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Student scholars from across CCSD are National Merit Scholarship Program semifinalists

National Merit Scholarship logo Student scholars from across the Cherry Creek School District have earned the prestigious status of National Merit Scholarship Program semifinalists, an honor that’s all the more impressive after a year that’s offered plenty of hurdles and challenges.

The National Merit Scholarship Program is a national program designed to recognize extraordinary student scholarship. SAT scores are one standard for the Semifinalist designation, which also figures in GPA, extracurricular activities and other factors. Students from Cherry Creek, Cherokee Trail, Grandview, Eaglecrest, Elevation and Overland all earned the honor this year, which means their scores on the SAT or PSAT ranked in the top one percent from the entire state.

Four Grandview students, one Eaglecrest student, five Cherokee Trail students, one Overland student and one Elevation student are National Merit Scholarship Program semifinalists. Fifty students from Cherry Creek High School are National Merit Scholarship Program semifinalists.

“These student scholars epitomize excellence,” said CCSD Superintendent Dr. Scott Siegfried. “In a year that’s posed challenges and changes, they kept up their commitment to learning and achievement. Congratulations to all of the district’s National Merit Scholarship semifinalists!”

The 50 CCHS students who earned the honor include those who were unable to take the PSAT in October, 2019, due to adverse weather conditions. That means that among the 50 CCHS students recognized, many took the SAT in the first six months of 2020, when the global COVID-19 pandemic made those opportunities more difficult. The fact that so many students persisted in finding chances to take the test speaks to the culture and commitment of the school and the Cherry Creek School District, according to Craig Wittgrove CCHS counselor and post graduate coordinator.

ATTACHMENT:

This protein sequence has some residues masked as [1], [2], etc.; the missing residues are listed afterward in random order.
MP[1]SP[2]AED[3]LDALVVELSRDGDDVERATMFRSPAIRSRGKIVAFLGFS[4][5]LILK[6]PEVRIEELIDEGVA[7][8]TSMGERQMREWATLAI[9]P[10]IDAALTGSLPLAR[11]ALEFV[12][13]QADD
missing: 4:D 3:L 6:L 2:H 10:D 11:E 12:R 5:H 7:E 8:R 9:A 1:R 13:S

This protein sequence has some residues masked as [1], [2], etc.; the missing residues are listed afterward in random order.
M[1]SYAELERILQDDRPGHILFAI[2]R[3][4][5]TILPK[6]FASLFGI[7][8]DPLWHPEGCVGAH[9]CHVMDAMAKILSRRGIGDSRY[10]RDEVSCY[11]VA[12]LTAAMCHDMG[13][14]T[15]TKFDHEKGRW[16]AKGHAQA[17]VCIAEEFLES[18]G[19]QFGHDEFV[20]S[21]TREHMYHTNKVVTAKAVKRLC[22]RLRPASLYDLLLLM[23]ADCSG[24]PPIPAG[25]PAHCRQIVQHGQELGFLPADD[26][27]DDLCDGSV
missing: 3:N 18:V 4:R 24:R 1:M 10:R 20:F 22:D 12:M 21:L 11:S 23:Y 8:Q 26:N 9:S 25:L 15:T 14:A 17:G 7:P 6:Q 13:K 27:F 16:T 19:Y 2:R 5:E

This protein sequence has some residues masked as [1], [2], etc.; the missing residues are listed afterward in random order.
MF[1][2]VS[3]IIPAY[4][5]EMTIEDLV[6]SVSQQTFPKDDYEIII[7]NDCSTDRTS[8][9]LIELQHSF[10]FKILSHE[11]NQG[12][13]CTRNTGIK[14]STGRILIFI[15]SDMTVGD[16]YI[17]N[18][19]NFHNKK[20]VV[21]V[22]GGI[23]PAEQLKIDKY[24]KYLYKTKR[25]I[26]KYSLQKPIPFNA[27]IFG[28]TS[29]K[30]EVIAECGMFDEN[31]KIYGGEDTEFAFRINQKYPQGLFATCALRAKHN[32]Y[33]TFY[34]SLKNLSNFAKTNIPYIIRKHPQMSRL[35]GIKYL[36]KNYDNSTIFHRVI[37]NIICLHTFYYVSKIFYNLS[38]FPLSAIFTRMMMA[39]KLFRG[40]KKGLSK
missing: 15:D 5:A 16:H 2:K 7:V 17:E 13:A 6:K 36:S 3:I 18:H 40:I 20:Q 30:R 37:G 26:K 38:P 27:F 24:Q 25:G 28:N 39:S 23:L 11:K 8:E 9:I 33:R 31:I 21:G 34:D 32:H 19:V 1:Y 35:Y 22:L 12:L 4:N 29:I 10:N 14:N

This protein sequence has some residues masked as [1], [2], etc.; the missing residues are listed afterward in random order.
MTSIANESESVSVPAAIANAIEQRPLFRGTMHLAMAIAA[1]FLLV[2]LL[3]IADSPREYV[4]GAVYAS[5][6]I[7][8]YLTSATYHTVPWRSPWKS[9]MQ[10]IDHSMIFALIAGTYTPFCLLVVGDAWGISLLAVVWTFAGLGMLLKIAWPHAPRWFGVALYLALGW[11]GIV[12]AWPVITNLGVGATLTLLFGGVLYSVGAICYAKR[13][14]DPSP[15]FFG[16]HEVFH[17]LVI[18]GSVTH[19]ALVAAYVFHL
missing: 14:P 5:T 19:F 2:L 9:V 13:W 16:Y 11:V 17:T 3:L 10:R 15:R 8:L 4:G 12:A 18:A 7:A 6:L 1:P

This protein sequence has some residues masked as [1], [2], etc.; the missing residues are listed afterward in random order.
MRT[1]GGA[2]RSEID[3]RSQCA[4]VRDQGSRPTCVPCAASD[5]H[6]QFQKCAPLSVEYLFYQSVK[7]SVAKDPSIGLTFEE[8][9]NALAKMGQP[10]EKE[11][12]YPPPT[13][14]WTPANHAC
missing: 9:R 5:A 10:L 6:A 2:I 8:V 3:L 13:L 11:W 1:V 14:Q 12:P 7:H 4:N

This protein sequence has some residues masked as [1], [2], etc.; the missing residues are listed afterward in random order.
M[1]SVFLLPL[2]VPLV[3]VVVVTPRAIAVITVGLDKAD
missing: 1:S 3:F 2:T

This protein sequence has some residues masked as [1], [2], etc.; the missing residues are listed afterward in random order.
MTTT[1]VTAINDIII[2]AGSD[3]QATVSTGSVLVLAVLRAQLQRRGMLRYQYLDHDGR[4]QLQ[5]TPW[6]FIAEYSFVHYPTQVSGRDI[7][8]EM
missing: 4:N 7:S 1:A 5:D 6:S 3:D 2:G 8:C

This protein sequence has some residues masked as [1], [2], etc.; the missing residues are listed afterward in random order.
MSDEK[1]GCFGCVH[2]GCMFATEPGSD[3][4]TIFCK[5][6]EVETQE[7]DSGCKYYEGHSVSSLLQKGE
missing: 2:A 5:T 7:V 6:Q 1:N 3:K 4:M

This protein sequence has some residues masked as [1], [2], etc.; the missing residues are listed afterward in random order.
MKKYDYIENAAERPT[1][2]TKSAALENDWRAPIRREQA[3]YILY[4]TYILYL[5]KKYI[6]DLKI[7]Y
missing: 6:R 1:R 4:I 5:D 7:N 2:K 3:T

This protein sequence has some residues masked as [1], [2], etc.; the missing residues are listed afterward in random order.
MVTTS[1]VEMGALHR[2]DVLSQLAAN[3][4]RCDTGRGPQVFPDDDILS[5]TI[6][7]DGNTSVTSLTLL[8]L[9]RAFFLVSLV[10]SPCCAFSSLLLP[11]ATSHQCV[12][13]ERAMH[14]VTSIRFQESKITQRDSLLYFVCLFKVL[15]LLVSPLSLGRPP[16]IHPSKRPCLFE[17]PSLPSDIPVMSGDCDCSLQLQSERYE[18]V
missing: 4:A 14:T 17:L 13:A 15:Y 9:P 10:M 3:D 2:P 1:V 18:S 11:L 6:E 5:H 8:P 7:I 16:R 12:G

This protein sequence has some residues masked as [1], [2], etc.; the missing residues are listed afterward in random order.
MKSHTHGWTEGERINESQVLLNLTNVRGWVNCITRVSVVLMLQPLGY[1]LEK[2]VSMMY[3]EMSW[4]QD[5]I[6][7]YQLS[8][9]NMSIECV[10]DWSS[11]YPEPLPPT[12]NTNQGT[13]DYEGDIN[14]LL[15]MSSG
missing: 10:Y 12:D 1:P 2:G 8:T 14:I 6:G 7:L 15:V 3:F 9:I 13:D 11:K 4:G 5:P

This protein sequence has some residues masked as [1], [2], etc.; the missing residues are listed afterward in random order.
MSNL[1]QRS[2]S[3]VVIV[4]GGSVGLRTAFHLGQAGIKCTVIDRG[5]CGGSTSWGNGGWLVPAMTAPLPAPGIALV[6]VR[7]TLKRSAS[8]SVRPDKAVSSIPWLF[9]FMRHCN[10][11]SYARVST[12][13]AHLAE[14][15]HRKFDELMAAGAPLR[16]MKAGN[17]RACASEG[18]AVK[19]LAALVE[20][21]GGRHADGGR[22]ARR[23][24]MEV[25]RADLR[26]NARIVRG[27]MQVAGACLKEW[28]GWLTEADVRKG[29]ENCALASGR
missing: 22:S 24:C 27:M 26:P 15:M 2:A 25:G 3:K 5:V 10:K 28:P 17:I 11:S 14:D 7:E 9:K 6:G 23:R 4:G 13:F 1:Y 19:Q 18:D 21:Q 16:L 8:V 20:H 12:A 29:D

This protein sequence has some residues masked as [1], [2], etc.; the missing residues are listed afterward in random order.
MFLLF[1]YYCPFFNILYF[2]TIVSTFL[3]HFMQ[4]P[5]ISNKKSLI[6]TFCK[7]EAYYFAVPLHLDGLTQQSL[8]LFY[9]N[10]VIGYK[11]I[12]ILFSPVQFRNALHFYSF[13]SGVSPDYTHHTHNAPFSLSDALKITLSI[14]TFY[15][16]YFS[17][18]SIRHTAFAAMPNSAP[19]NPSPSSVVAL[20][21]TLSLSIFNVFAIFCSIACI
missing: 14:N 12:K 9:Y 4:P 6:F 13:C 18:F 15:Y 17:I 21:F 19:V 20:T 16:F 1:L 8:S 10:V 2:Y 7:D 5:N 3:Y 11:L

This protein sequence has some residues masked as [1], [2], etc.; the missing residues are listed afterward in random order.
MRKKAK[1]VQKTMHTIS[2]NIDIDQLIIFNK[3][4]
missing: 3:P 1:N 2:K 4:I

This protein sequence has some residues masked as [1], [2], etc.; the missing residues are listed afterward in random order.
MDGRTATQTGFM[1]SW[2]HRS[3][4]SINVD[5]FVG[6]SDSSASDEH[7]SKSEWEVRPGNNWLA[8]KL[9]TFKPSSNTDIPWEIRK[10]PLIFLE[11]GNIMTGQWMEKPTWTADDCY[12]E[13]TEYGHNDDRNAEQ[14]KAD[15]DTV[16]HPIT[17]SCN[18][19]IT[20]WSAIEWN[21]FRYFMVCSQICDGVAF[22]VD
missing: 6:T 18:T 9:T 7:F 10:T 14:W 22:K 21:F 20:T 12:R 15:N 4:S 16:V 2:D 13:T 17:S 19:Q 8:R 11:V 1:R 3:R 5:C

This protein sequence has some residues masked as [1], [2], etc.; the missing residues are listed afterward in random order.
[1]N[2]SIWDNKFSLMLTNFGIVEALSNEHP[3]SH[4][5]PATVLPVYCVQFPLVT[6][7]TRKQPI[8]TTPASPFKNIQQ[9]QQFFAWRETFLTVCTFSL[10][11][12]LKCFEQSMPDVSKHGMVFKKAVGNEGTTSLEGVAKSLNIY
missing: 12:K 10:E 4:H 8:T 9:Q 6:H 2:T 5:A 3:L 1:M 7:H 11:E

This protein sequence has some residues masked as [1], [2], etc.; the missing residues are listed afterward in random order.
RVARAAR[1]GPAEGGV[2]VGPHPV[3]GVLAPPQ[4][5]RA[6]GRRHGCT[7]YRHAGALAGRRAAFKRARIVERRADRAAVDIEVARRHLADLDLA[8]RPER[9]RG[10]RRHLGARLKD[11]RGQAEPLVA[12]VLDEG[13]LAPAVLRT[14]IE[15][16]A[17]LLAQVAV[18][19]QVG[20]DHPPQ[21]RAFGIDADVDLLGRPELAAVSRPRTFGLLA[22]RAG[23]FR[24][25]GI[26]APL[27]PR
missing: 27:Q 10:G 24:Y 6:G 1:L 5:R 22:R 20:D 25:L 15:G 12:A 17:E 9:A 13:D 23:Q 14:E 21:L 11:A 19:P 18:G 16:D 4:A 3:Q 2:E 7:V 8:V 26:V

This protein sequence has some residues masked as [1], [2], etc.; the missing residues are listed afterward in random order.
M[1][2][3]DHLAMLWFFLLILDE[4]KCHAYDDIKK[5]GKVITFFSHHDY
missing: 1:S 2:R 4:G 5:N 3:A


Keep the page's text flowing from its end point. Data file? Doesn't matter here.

“Some of these students were originally supposed to take the test in October, but they couldn’t because of a snow day. They were allowed to take an alternate entry any time between October and June. Because of the pandemic that hit in March, so many testing opportunities were canceled,” Wittgrove said. “The pandemic changed how these students were taught, how they went about preparing. They were still able to get a score like that.”

Indeed, the circumstances had pushed Wittgrove to lower his expectations before the school received the official results.

“I thought we were going to be the polar opposite. I thought we were only going to have 10 or so because of the circumstances this year. I didn’t think students were going to be able to get the SAT in,” he said. “I think these results really speak to the commitment our students have to scholarship, even in the face of adversity.”

“This is a big deal,” he added.

Posted 1/12/2021 at 1:30 PM